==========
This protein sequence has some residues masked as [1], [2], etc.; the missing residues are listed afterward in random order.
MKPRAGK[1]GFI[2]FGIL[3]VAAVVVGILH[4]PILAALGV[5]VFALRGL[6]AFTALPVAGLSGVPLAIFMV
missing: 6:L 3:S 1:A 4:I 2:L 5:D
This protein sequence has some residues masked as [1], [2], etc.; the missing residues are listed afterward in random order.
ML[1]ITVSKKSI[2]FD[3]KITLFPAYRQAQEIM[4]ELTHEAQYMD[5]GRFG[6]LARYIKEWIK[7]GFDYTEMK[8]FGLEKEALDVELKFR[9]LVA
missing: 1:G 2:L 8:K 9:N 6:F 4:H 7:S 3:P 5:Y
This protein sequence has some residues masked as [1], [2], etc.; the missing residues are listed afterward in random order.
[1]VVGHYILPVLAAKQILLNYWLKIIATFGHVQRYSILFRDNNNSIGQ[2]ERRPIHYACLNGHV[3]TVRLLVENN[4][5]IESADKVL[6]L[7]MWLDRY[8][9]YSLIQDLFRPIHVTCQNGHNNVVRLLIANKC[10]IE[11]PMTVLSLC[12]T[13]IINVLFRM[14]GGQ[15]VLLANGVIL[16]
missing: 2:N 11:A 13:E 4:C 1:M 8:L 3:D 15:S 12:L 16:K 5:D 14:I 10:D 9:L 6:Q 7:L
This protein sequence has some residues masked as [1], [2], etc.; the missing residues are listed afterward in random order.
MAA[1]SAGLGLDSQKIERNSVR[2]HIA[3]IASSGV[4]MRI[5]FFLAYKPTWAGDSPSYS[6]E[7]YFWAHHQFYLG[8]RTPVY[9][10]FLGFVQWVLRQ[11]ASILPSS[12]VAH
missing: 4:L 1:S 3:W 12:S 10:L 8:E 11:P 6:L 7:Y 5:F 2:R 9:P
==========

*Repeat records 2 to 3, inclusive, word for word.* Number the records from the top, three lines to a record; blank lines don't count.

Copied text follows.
This protein sequence has some residues masked as [1], [2], etc.; the missing residues are listed afterward in random order.
ML[1]ITVSKKSI[2]FD[3]KITLFPAYRQAQEIM[4]ELTHEAQYMD[5]GRFG[6]LARYIKEWIK[7]GFDYTEMK[8]FGLEKEALDVELKFR[9]LVA
missing: 1:G 2:L 8:K 9:N 6:F 4:H 7:S 3:P 5:Y
This protein sequence has some residues masked as [1], [2], etc.; the missing residues are listed afterward in random order.
[1]VVGHYILPVLAAKQILLNYWLKIIATFGHVQRYSILFRDNNNSIGQ[2]ERRPIHYACLNGHV[3]TVRLLVENN[4][5]IESADKVL[6]L[7]MWLDRY[8][9]YSLIQDLFRPIHVTCQNGHNNVVRLLIANKC[10]IE[11]PMTVLSLC[12]T[13]IINVLFRM[14]GGQ[15]VLLANGVIL[16]
missing: 2:N 11:A 13:E 4:C 1:M 8:L 3:D 15:S 12:L 16:K 5:D 14:I 10:D 9:L 6:Q 7:L